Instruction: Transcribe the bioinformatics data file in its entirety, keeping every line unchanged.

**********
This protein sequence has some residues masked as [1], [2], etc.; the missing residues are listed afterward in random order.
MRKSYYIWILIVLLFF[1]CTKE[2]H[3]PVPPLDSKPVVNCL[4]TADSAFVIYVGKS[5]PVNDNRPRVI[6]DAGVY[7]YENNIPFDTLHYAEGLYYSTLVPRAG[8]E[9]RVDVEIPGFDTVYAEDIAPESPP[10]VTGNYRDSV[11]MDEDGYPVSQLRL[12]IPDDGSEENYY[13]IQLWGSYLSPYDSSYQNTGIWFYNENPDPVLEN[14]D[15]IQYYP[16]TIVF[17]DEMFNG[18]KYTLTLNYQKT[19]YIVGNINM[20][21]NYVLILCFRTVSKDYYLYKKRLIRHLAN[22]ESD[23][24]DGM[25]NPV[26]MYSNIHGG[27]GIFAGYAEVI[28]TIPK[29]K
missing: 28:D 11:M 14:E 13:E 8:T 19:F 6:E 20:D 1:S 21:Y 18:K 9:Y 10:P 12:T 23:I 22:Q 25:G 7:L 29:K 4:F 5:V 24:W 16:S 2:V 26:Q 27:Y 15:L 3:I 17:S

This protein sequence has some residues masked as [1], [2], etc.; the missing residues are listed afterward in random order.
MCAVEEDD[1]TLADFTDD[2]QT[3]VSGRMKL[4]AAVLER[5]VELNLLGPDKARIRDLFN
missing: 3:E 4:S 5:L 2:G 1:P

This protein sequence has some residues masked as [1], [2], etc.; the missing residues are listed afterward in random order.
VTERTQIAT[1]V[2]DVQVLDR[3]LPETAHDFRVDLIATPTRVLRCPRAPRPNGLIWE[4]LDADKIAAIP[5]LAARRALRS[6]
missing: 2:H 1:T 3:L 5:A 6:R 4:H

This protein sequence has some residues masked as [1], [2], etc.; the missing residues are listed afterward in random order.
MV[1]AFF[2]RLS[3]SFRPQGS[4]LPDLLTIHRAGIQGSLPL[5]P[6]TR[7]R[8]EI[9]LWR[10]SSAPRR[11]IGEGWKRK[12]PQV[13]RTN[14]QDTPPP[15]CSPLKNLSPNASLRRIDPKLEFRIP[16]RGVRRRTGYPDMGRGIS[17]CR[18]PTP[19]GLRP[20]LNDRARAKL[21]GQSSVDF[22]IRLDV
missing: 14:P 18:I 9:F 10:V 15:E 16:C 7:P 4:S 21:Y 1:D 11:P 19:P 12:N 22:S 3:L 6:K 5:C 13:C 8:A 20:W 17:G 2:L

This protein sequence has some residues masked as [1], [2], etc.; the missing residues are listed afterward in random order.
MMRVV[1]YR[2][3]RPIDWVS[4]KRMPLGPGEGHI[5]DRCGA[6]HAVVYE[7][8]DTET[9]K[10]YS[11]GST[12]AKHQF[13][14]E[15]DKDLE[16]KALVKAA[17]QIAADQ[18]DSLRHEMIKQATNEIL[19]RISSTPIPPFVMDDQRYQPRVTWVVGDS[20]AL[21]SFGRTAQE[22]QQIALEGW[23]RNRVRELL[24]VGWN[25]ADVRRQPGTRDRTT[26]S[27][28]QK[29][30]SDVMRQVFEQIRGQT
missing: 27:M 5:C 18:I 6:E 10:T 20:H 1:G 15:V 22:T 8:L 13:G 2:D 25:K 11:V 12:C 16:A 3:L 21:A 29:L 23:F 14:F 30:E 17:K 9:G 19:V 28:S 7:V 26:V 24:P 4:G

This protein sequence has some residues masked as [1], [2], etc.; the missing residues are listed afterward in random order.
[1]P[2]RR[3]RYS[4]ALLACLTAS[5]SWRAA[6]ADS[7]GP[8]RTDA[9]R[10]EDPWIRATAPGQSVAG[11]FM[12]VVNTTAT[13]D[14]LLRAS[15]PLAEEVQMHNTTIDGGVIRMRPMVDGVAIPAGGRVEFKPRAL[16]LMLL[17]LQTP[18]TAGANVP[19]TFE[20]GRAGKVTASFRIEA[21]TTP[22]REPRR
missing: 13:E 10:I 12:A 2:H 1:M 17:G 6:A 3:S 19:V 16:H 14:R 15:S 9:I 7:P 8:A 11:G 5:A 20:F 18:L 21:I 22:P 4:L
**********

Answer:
This protein sequence has some residues masked as [1], [2], etc.; the missing residues are listed afterward in random order.
MRKSYYIWILIVLLFF[1]CTKE[2]H[3]PVPPLDSKPVVNCL[4]TADSAFVIYVGKS[5]PVNDNRPRVI[6]DAGVY[7]YENNIPFDTLHYAEGLYYSTLVPRAG[8]E[9]RVDVEIPGFDTVYAEDIAPESPP[10]VTGNYRDSV[11]MDEDGYPVSQLRL[12]IPDDGSEENYY[13]IQLWGSYLSPYDSSYQNTGIWFYNENPDPVLEN[14]D[15]IQYYP[16]TIVF[17]DEMFNG[18]KYTLTLNYQKT[19]YIVGNINM[20][21]NYVLILCFRTVSKDYYLYKKRLIRHLAN[22]ESD[23][24]DGM[25]NPV[26]MYSNIHGG[27]GIFAGYAEVI[28]TIPK[29]K
missing: 28:D 11:M 14:E 13:E 8:T 19:F 6:E 20:D 1:S 21:Y 18:K 9:Y 10:P 12:T 23:I 22:Q 25:G 7:L 29:K 4:F 5:V 24:W 16:S 2:V 26:Q 27:Y 15:L 3:I 17:S

This protein sequence has some residues masked as [1], [2], etc.; the missing residues are listed afterward in random order.
MCAVEEDD[1]TLADFTDD[2]QT[3]VSGRMKL[4]AAVLER[5]VELNLLGPDKARIRDLFN
missing: 3:E 4:S 5:L 2:G 1:P

This protein sequence has some residues masked as [1], [2], etc.; the missing residues are listed afterward in random order.
VTERTQIAT[1]V[2]DVQVLDR[3]LPETAHDFRVDLIATPTRVLRCPRAPRPNGLIWE[4]LDADKIAAIP[5]LAARRALRS[6]
missing: 2:H 1:T 3:L 5:A 6:R 4:H

This protein sequence has some residues masked as [1], [2], etc.; the missing residues are listed afterward in random order.
MV[1]AFF[2]RLS[3]SFRPQGS[4]LPDLLTIHRAGIQGSLPL[5]P[6]TR[7]R[8]EI[9]LWR[10]SSAPRR[11]IGEGWKRK[12]PQV[13]RTN[14]QDTPPP[15]CSPLKNLSPNASLRRIDPKLEFRIP[16]RGVRRRTGYPDMGRGIS[17]CR[18]PTP[19]GLRP[20]LNDRARAKL[21]GQSSVDF[22]IRLDV
missing: 14:P 18:I 9:F 10:V 15:E 16:C 7:P 4:S 21:Y 1:D 11:P 19:P 12:N 22:S 3:L 6:K 5:C 13:C 8:A 20:W 17:G 2:L

This protein sequence has some residues masked as [1], [2], etc.; the missing residues are listed afterward in random order.
MMRVV[1]YR[2][3]RPIDWVS[4]KRMPLGPGEGHI[5]DRCGA[6]HAVVYE[7][8]DTET[9]K[10]YS[11]GST[12]AKHQF[13][14]E[15]DKDLE[16]KALVKAA[17]QIAADQ[18]DSLRHEMIKQATNEIL[19]RISSTPIPPFVMDDQRYQPRVTWVVGDS[20]AL[21]SFGRTAQE[22]QQIALEGW[23]RNRVRELL[24]VGWN[25]ADVRRQPGTRDRTT[26]S[27][28]QK[29][30]SDVMRQVFEQIRGQT
missing: 27:M 5:C 18:I 6:E 10:T 20:H 1:G 15:V 22:T 8:L 13:G 2:D 25:K 11:V 12:C 16:A 3:L 21:A 29:L 23:F 14:F 30:E 17:K 9:G 19:V 28:S 7:V 26:V 24:P 4:G

This protein sequence has some residues masked as [1], [2], etc.; the missing residues are listed afterward in random order.
[1]P[2]RR[3]RYS[4]ALLACLTAS[5]SWRAA[6]ADS[7]GP[8]RTDA[9]R[10]EDPWIRATAPGQSVAG[11]FM[12]VVNTTAT[13]D[14]LLRAS[15]PLAEEVQMHNTTIDGGVIRMRPMVDGVAIPAGGRVEFKPRAL[16]LMLL[17]LQTP[18]TAGANVP[19]TFE[20]GRAGKVTASFRIEA[21]TTP[22]REPRR
missing: 13:E 10:I 12:A 2:H 1:M 17:G 6:A 3:S 19:V 16:H 14:R 15:S 9:I 7:P 8:A 11:G 5:A 20:F 18:L 21:I 22:P 4:L